Even so, a lesser talent could well have come apart under such conflicting impulses. It was Stravinsky's singular genius to show that appropriation and rejection could be one: that, far from weakly submitting to the influence of the past in his use of Russian folk idioms or Baroque cliches, such elements could be so completely recomposed that their original sources would for ever afterwards sound like incipient Stravinsky. And we can hear this remarkable aesthetic emerging in the great Russian ballets. In accepting the commission for The Firebird he was still the junior partner; the scenario and dance sequence were already worked out and he was expected to supply an accompaniment to what the choreographer Michel Fokine described as his "choreographic poem". Accordingly he preoccupied himself with definitively exploring that Russian tradition, running back to Glinka's Russlan and Ludmilla, of evoking human characters by diatonic music and magical ones by a tri-tone-dominated chromaticism, and with ripping off elements of Rimsky-Korsakov and Scriabin with the evident intention of outdoing them.

With Petrushka - for which the initial idea was his own - he was more primus inter pares, working out the concept with Diaghilev, Fokine and the designer Alexandre Benois. And though he had to accept aspects of the choreography that he disliked, he was substantially able to reject the more standard dance structures and Russian exoticisms of The Firebird for a kind of collage-like continuity in which gestural figures and snippets of popular music are, as it were, pasted across textures of ostinato patterns, which are superimposed in layers during the crowd scenes. Any real sense of organic growth or - except for a few moments - of Romantic phrasing, is now excluded from his language.

In The Rite of Spring, the exclusions are far more radical: nothing is admitted which could possibly compromise or blur its impact. Gone is all trace of conventionally picturesque scoring; gone, except for a few passages, is even much in the way of Petrushka - like textural superimpositions. Stravinsky is here well on the way to an anti-organic idea of form comprising sequences of uniform textural blocks. Gone, above all, is any trace of the 19th-century concept of rhythm as a flexible interplay between metre, phrasing and harmony: it is replaced by rigid, irregularly subdivided pulses reinforced by harmony, dynamics and scoring. Yet, the extent to which Stravinsky later sought to play down the contributions of Nicolas Roerich's ethnically accurate costumes and Nijinsky's anti-Classical choreography to the famously scandalous Parisian premiere in 1913 suggests that he was still irked by the compromises of collaboration.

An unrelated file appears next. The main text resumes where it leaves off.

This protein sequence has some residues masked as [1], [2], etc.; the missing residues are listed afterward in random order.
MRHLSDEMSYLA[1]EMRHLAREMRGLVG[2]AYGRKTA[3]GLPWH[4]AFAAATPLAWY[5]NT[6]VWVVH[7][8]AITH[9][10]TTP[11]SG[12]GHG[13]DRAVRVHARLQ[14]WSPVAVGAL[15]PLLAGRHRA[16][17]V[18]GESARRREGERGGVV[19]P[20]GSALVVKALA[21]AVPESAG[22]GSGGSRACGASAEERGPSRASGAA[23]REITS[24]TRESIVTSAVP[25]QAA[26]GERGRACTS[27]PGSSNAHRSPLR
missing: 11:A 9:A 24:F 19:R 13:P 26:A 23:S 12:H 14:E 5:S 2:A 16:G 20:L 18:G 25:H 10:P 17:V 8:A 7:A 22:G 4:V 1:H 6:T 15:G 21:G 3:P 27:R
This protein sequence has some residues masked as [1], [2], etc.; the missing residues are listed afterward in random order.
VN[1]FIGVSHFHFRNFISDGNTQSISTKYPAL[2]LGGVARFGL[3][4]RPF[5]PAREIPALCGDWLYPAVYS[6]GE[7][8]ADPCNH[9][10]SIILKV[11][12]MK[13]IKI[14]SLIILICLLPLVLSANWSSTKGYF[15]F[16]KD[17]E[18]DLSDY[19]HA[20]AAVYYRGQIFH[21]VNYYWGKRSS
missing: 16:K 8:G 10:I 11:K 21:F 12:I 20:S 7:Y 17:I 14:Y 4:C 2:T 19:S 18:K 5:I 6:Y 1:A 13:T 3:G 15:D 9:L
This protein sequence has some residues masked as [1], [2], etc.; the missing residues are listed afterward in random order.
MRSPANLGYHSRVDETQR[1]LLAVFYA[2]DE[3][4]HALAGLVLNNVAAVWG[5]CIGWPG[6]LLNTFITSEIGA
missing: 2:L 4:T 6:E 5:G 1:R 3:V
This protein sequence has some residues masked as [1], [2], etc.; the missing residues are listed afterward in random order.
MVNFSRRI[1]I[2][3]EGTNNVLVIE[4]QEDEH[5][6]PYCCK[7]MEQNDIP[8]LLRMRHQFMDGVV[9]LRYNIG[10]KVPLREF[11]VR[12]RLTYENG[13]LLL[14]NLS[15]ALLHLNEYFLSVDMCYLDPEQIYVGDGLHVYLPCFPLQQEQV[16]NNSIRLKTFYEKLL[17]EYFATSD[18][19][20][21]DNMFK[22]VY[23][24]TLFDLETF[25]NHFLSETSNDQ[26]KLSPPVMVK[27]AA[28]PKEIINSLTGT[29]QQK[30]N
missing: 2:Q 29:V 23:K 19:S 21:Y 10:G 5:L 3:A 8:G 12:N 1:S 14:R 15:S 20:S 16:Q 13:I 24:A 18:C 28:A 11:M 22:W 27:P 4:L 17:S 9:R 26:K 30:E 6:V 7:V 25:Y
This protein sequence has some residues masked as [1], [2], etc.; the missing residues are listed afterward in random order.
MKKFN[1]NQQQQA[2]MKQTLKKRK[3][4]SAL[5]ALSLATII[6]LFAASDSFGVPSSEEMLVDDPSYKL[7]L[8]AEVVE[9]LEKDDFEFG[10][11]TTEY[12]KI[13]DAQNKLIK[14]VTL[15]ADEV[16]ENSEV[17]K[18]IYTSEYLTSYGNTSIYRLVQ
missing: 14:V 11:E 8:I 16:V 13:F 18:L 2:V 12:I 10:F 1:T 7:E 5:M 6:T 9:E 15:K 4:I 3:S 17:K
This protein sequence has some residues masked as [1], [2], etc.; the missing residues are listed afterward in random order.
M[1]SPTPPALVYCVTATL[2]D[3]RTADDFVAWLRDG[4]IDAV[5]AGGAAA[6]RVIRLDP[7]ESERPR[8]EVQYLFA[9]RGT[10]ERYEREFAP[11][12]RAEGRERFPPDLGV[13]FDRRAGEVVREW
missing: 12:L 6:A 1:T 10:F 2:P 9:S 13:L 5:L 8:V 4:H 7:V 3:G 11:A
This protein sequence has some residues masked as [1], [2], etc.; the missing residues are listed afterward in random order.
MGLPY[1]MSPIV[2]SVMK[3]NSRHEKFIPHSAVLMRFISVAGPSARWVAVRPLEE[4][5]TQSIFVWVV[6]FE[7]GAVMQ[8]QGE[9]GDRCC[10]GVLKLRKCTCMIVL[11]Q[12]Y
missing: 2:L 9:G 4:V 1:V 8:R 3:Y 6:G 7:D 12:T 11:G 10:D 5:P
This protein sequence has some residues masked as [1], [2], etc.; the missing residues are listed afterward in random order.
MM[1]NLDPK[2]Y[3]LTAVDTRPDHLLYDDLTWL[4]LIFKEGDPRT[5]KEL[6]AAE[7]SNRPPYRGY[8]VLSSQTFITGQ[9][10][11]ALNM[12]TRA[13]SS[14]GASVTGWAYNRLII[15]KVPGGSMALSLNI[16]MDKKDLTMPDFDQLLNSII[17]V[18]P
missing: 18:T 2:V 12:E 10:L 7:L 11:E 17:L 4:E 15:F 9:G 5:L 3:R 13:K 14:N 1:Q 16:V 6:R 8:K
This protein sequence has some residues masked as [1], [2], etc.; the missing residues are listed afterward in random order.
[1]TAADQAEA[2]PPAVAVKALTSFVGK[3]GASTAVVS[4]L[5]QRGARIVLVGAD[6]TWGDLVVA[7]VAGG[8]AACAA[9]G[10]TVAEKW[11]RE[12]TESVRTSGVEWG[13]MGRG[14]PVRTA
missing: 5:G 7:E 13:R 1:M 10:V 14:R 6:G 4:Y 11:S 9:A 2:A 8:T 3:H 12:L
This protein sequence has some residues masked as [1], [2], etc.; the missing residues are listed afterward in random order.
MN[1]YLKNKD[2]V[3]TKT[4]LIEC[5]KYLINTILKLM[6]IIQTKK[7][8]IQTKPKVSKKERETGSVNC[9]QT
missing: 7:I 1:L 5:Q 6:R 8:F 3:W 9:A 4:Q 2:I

It was in the fourth of his great Russian ballets, the danced cantata The Wedding (Les Noces), that he at last fully realised himself - as might be more widely recognised, had its premiere not been delayed until 1923. Conceived as he was completing the Rite and completed in sketch by 1915, this was essentially Stravinsky's concept alone, with a scenario and text assembled from old Russian wedding customs, set in a vocal idiom entirely comprising pulverised and reconstituted folk and orthodox chant idioms and accompanied by vampings and carillons in a rigid, grid-like scheme of tempo relationships. And in its eventual staging, these were to be exactly matched by Natalia Goncharova's plain designs and the anti-individualistic groupings of Nijinsky's choreography.

What, apart from the exigencies of war and exile, meanwhile held up the staging was Stravinsky's uncertainty about the scoring. Having ditched the last remaining Late Romantic feature of the Rite - its giant symphony orchestra - he finally homed in on an unprecedentedly stark ensemble of four pianos and six percussionists. If the result is almost frightening in its unity, it also triumphantly proved Stravinsky's implication that the impersonal, the ritualistic, even the mechanistic approach could "contain" an intensity and depth of feeling, of joy, sorrow, humour and awe, as great as any Romantic music drama by his ultimate antitype, Richard Wagner.

By 1923, Stravinsky had already set off on his alternative, so-called Neo-Classical adventure, which some have felt to represent a betrayal of his Russian heritage. But could he have carried the idiom of The Wedding any further? And had he not, by then, already remade himself several times over?

The Stravinsky Evening is on Radio 3 tonight, 7.15pm-11.30pm. It takes in, at 7.30pm, Bridgewater Hall, Manchester, box office 0161-907 9000 (live relay) and at 7.30pm, Barbican, box office 0171-638 8891 (delayed relay 10.15pm)